as an intro to what was taught in that class (and yes, i'm a bit rusty, so feel free to chime in)... in just war theory, there are two things that are used to evaluate a "just war." jus ad bellum and jus en bello. jus ad bellum is having just reasons for going to war and jus en bello is conducting a just war. i'll use the current war with iraq that the united states is currently involved in. a lot of the reasons as to why people oppose the war in iraq is because the united states was not going to war for "just" reasons. my main objection, along with others', is that pre-emptive strike against a country that does not pose an imminent threat to either the country starting aggression or to the international community is not just. though people could argue the other side in saying that iraq did pose an imminent threat to the united states or to the international community (however, evidence on that is thin and has been misconstrued to the point where any evidence is dubious). to illustrate jus en bello, some can argue that the way that iraqi prisoners of war have been treated by american troops is not just. prisoners of war are granted rights, as accorded in the geneva convention, and those rights have been violated.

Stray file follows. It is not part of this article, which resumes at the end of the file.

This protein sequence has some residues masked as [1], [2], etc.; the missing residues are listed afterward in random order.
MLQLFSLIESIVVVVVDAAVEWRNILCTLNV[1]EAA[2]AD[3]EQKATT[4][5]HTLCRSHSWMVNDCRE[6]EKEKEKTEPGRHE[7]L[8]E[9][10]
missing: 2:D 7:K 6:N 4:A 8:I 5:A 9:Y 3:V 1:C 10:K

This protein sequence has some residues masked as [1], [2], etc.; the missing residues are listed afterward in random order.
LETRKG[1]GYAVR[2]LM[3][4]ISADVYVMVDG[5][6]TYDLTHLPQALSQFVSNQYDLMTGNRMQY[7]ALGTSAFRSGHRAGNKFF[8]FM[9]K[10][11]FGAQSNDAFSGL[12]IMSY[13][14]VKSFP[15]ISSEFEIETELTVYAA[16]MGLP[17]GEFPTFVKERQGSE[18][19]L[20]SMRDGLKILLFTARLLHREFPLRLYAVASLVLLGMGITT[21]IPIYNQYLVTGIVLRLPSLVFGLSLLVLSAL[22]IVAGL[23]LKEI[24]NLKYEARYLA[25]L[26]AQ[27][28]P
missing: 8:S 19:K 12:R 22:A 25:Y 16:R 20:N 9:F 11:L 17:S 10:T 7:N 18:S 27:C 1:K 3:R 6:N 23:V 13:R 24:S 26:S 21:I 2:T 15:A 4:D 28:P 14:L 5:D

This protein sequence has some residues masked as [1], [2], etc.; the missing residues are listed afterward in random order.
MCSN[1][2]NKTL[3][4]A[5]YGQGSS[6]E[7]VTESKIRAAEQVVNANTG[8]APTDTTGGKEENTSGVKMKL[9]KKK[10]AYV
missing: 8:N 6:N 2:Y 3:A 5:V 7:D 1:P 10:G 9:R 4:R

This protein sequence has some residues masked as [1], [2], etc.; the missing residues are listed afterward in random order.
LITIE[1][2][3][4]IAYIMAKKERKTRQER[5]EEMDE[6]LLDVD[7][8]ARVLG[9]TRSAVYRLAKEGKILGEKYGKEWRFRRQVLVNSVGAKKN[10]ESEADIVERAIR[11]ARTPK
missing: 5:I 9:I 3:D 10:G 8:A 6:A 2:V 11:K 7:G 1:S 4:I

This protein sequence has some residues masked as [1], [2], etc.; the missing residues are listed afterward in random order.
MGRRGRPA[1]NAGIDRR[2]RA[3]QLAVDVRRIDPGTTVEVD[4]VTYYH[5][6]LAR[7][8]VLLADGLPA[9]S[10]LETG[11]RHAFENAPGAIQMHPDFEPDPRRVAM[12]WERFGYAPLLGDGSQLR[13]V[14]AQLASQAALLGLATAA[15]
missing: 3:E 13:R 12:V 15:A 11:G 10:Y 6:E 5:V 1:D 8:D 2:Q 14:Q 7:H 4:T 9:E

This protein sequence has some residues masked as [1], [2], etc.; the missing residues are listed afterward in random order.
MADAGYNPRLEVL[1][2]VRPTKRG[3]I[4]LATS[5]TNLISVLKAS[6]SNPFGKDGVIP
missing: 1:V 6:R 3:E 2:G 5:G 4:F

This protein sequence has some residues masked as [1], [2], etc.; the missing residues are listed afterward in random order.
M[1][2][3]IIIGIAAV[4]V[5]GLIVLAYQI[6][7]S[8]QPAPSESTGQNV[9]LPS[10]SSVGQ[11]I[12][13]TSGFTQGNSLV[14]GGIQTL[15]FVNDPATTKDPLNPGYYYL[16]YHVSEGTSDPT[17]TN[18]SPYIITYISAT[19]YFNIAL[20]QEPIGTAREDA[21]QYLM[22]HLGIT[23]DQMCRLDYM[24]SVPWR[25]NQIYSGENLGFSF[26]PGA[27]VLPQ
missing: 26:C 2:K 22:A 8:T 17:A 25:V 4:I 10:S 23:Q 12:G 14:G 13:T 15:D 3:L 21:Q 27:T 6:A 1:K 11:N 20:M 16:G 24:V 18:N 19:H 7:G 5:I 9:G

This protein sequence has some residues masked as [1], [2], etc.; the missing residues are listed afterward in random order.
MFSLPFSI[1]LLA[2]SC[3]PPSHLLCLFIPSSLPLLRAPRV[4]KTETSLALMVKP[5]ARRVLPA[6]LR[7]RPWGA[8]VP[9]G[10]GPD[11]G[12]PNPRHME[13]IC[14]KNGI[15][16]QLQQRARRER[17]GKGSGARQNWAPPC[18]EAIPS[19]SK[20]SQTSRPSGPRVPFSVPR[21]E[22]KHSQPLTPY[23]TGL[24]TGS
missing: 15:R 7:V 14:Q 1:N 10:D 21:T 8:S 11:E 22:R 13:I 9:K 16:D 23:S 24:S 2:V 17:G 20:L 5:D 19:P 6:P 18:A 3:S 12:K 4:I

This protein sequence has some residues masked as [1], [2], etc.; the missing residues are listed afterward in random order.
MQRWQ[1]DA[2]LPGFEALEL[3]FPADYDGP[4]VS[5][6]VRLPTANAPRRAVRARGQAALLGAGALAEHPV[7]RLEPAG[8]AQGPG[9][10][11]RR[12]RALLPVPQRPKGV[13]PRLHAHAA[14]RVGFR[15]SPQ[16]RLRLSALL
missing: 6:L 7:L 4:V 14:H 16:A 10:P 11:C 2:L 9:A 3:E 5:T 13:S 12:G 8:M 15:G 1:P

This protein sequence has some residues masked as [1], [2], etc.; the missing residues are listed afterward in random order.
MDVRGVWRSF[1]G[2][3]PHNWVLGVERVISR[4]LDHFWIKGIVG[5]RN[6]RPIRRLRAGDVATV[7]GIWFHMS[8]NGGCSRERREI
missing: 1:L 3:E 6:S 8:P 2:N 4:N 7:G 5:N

in summary, a "just war" must be just in its reasons and just in its conduct. however, after taking the class and thinking about it extensively, my idea of what just reasons are and what just conduct is has become very strict - so much so that most wars, especially modern ones, are unjustifiable, hence my recent pacifist leanings.

i don't know what i'm getting at. i guess just a mini-lesson on just wars. later, i can evaluate international justice and what can be done in terms of reconciliation (e.g. rwanda, south africa) and international aid and equality (e.g. sudan, debt relief, etc.). but that's for another night.

Monday, May 3, 2004

larger ramifications